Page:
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By D. Colin

Definition of Systemic Racism (Structural Racism)

​Systemic racism is defined by the Aspen Institute as:

“A system in which public policies, institutional practices, cultural representations, and other norms work in various, often reinforcing ways to perpetuate racial group inequity. It identifies dimensions of our history and culture that have allowed privileges associated with ‘whiteness’ and disadvantages associated with ‘color’ to endure and adapt over time. Structural racism is not something that a few people or institutions choose to practice. Instead it has been a feature of the social, economic and political systems in which we all exist.”

BLACKLIVESMATTER: Anti-Racist Resources

New York Institute of Technology Library has collected a list of resources to examine anti-racist thought.

National Data on Police Violence

Less Punishment, More Justice by David Cole

"How Police Unions Fight Reform" by William Finnegan

I don't know how many generational demons I need

to expel

from my body. I just know that my mind has had

enough exposure

to death while Black. The kind found on postcards--

rope round a neck,

or on a cell phone lain on the pavement. I am never


about where the violence comes from but I have a

perpetual longing

that makes chiffonade out of my spirit, tired of

holding the same words

in my mouth & expected to keep some kind of

equanimity. Yesterday,

I sprinkled red pepper flakes on the soil of my

seedlings to guard them

against the squirrels, render my plants atrocious to

their senses. Last

summer, their prurience for my kale left me with

nothing but dirt but what

is there to protect my body or my love's or my

children's or my father's?

and yesterday, I wanted to rejoice with my recovering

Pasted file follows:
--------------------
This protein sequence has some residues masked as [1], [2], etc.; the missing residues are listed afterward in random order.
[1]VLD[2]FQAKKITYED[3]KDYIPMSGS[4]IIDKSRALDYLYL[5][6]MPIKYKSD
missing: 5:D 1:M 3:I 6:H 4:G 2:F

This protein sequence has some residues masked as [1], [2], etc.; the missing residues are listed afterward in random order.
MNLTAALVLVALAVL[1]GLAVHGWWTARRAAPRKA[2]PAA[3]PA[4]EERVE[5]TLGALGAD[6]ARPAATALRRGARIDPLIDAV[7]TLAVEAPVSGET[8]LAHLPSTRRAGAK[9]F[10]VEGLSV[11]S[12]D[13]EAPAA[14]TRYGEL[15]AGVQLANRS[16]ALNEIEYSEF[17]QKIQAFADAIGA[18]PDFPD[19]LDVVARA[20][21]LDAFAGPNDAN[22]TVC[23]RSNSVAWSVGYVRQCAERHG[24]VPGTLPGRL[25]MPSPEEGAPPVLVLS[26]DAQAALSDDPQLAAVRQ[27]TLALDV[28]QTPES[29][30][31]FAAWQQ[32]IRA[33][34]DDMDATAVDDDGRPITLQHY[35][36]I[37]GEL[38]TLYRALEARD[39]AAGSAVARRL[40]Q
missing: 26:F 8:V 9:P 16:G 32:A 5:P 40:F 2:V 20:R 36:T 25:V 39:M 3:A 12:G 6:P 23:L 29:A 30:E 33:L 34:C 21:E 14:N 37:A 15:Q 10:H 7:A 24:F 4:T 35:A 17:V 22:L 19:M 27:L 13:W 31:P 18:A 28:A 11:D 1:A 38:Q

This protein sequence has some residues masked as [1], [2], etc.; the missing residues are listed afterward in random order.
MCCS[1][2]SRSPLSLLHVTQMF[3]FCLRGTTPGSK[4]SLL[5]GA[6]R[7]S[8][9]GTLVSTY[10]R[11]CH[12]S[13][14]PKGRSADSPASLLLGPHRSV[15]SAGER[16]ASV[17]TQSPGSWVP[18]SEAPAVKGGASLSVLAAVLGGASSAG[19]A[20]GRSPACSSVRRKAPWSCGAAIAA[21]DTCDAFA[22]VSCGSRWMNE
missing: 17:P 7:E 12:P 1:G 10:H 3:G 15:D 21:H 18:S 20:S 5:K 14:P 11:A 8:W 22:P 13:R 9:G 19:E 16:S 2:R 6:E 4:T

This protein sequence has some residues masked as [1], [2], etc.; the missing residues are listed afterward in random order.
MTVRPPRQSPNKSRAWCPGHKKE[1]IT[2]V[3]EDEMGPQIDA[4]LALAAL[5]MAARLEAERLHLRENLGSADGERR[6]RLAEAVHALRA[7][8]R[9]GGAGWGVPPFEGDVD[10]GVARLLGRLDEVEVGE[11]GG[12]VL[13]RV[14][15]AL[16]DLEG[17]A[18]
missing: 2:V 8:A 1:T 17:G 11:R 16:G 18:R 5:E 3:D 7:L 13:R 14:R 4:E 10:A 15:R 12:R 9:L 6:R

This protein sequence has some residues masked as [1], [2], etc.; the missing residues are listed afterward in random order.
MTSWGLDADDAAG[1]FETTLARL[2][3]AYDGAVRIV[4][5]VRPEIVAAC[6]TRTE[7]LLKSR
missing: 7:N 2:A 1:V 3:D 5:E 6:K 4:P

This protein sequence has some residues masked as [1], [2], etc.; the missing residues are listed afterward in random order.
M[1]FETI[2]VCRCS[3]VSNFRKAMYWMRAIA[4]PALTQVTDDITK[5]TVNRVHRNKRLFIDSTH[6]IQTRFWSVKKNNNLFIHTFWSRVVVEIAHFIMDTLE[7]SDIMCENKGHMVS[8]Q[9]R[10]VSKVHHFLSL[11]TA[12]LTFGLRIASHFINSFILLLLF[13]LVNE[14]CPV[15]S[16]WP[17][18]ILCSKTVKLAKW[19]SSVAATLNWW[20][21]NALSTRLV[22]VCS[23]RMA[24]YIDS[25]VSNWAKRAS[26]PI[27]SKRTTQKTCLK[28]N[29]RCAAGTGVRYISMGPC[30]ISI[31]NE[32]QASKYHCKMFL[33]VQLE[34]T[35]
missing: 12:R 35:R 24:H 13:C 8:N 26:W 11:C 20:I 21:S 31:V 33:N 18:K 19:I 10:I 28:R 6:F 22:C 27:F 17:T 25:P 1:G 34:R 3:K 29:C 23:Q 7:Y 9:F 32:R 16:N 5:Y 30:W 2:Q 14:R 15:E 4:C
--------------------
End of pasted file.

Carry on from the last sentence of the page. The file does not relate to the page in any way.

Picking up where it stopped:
about her walk with my dad in their neighborhood


all I could think about was a Black man jogging, his


smitten with bullets. It happens so often, this


for Black life, I'm almost convinced that to make it


to sleep the whole night through, to play, to pray, to


to exist while Black has more to do with serendipity

than my own God given right to live. Racism is a

ferocious beast that prowls incessantly & I just want

to know

how to be redeemed from its claws. Nothing I would


more than to know my body without its mark,

not to conform but to be infatuated

with the beauty of my skin & describe it as safe

at the same time. When I was growing up,

we lived on a dead end. Sometimes I'd go & stand


at the edge, look at the creek separating two ends of

the same road.

I never did try to run to jump over. I just wondered

why no one ever

thought to build a bridge. Seems like some folks'

intentions are to

keep some things dead so I’ve decided,

every day that I'm alive,

my body’ll be draped in resilience,

fist raised & knee bent,

my mouth, a magpie of words shouting at the world.

About D. Colin

Originally from Bridgeport, CT, D. Colin is a poet, performer, visual artist and educator living in Troy, NY. She is the author of two poetry collections, Dreaming in Kreyol and Said the Swing to the Hoop as well as a Cave Canem, VONA and New York State Writers Institute fellow. She currently curates and hosts Poetic Vibe, a weekly poetry open mic at Troy Kitchen (temporarily on Zoom). For more about D. Colin visit

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